2 Illegally-Built Apartment Towers In New Delhi Demolished
Two high-rise apartment towers in India were leveled to the ground in a controlled demolition on Sunday, Aug. 28, 2022, after the country’s top court declared them illegal for violating building norms, officials said. They became India’s tallest structures to be razed to the ground, Ashok Sharma reported for Reuters.
Photo Insert: Noida city, New Delhi, India
More than 1,500 families vacated their apartments in the area more than seven hours before the nearly 100-meter- (328 feet) tall towers crumbled inward by the impact of the implosion.
The 32-story and 29-story towers, which were being constructed by a private builder in Noida city on the outskirts of New Delhi, were yet to be occupied. “Largely, everything is OK,” said Ritu Maheshwari, a government administrator, after the demolition.
“It happened as expected.” The demolition was completed within seconds but followed a 12-year court battle between residents in the area and the builder, Supertech Ltd.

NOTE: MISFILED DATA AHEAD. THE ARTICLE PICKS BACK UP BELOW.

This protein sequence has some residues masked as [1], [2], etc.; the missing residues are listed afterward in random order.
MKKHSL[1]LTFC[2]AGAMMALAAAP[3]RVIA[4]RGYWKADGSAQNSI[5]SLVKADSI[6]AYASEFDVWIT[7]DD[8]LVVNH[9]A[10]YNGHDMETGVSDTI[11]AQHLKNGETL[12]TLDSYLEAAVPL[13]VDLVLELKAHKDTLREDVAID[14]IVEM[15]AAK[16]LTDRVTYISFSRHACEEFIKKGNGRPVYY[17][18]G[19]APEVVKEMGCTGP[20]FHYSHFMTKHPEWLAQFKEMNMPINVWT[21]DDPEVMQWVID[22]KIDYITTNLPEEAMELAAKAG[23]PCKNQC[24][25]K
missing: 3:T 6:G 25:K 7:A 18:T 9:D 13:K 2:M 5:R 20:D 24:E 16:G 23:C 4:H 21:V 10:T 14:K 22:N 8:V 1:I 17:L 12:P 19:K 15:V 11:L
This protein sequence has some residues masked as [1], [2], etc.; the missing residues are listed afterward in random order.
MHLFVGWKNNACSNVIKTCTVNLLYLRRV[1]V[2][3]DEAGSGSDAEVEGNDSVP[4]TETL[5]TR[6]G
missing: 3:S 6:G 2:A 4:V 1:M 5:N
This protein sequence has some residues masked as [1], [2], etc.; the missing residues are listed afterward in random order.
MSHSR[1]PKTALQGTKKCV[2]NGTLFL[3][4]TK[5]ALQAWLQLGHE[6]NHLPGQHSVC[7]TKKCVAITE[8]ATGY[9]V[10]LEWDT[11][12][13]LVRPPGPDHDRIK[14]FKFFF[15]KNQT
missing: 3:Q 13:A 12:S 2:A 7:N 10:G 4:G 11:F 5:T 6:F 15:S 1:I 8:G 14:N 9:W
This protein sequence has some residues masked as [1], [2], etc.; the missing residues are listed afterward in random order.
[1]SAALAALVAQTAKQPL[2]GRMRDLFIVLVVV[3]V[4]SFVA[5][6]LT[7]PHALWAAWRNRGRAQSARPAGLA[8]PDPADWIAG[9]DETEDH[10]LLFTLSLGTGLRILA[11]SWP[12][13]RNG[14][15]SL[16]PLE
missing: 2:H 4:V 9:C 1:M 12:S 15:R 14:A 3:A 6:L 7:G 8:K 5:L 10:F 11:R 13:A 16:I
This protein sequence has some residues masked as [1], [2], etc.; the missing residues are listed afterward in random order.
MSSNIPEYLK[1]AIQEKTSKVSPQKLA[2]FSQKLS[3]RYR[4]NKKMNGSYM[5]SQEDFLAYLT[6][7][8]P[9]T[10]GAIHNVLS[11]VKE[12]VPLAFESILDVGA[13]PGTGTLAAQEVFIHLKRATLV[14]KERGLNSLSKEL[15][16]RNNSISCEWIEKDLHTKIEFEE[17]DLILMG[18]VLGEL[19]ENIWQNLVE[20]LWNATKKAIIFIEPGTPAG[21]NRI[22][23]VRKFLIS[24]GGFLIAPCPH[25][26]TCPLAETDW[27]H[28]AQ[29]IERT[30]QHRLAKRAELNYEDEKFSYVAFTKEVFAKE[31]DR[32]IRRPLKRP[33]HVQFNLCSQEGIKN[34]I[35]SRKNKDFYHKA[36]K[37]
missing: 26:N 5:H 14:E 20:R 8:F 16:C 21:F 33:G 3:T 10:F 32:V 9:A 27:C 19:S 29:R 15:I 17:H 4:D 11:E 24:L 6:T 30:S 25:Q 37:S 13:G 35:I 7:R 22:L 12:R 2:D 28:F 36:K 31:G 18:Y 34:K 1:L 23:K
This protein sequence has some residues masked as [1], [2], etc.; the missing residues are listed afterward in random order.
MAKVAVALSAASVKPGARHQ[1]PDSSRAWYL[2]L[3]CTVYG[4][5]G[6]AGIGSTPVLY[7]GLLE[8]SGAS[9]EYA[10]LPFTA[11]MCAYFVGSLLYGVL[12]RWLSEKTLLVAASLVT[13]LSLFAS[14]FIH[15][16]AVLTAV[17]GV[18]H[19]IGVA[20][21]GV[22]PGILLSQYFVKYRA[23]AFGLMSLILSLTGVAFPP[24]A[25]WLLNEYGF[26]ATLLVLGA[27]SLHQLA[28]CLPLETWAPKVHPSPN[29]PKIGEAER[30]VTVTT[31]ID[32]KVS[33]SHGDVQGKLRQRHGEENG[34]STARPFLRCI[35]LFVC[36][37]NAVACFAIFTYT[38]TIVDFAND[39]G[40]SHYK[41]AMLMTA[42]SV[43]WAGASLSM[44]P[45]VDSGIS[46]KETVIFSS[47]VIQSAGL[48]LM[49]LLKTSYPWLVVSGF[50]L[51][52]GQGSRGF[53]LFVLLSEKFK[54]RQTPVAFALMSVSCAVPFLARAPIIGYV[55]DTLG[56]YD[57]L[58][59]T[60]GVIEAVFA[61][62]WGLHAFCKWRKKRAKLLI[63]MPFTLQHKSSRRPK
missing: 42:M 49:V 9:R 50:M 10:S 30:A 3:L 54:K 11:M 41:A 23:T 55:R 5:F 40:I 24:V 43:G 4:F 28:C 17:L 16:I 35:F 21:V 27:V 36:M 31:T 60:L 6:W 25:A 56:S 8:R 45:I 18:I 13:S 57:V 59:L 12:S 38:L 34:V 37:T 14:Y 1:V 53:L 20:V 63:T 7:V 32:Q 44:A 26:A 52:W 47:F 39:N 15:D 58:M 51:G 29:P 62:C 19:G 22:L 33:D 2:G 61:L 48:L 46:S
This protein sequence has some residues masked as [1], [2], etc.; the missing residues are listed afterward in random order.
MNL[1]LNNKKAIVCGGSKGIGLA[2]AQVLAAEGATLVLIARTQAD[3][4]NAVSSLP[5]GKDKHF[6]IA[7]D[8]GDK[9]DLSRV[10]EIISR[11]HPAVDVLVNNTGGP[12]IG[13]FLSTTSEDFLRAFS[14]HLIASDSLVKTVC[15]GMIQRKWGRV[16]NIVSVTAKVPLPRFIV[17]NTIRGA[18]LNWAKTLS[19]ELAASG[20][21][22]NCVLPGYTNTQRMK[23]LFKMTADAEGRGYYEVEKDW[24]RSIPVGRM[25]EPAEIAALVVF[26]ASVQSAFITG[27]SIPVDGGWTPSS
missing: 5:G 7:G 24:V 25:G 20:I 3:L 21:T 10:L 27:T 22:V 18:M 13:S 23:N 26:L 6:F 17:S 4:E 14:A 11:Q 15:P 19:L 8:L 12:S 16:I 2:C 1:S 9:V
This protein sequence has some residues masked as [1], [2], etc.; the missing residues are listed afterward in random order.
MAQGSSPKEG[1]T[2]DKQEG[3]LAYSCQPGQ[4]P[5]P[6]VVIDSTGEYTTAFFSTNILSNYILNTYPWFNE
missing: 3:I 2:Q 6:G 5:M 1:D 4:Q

The razing of the towers occurred after the Supreme Court found that the builder, in collusion with government officials, violated laws prohibiting construction within a certain distance from nearby buildings.
The Supreme Court said the construction of the two towers also was illegal because the builder did not receive mandatory consent from other apartment owners in the area.
Ahead of the demolition, the towers were surrounded by scaffolding, fences, barricades, and special covers to block dust from the approximately 88,000 tons of debris that would be generated, officials said. Disposing of all of the debris will take three months. Residents are expected to return to the area Sunday evening after experts examine the impact of the demolition.
Some apartments are located just nine meters (29.5 feet) away from the blast site, and the required safe distance is 20 meters (65.6 feet).
“It would come in the top five demolitions in the world in terms of height, volume, steel, and tightness of the structure,” said Utkarsh Mehta, a partner with Edifice Engineering, which brought down the building in collaboration with Jet Demolition from South Africa at a cost of 180 million rupees ($2.25 million).
Mehta said 3,500 kilograms (7,716 pounds) of explosives were drilled into thousands of holes in the columns and shears of the towers.
Experts used the waterfall method of demolition in which one story collapses on the next. Joe Brikmann, director of Jet Demolition, said earlier he was confident no harm would come to the buildings adjacent to the demolished towers.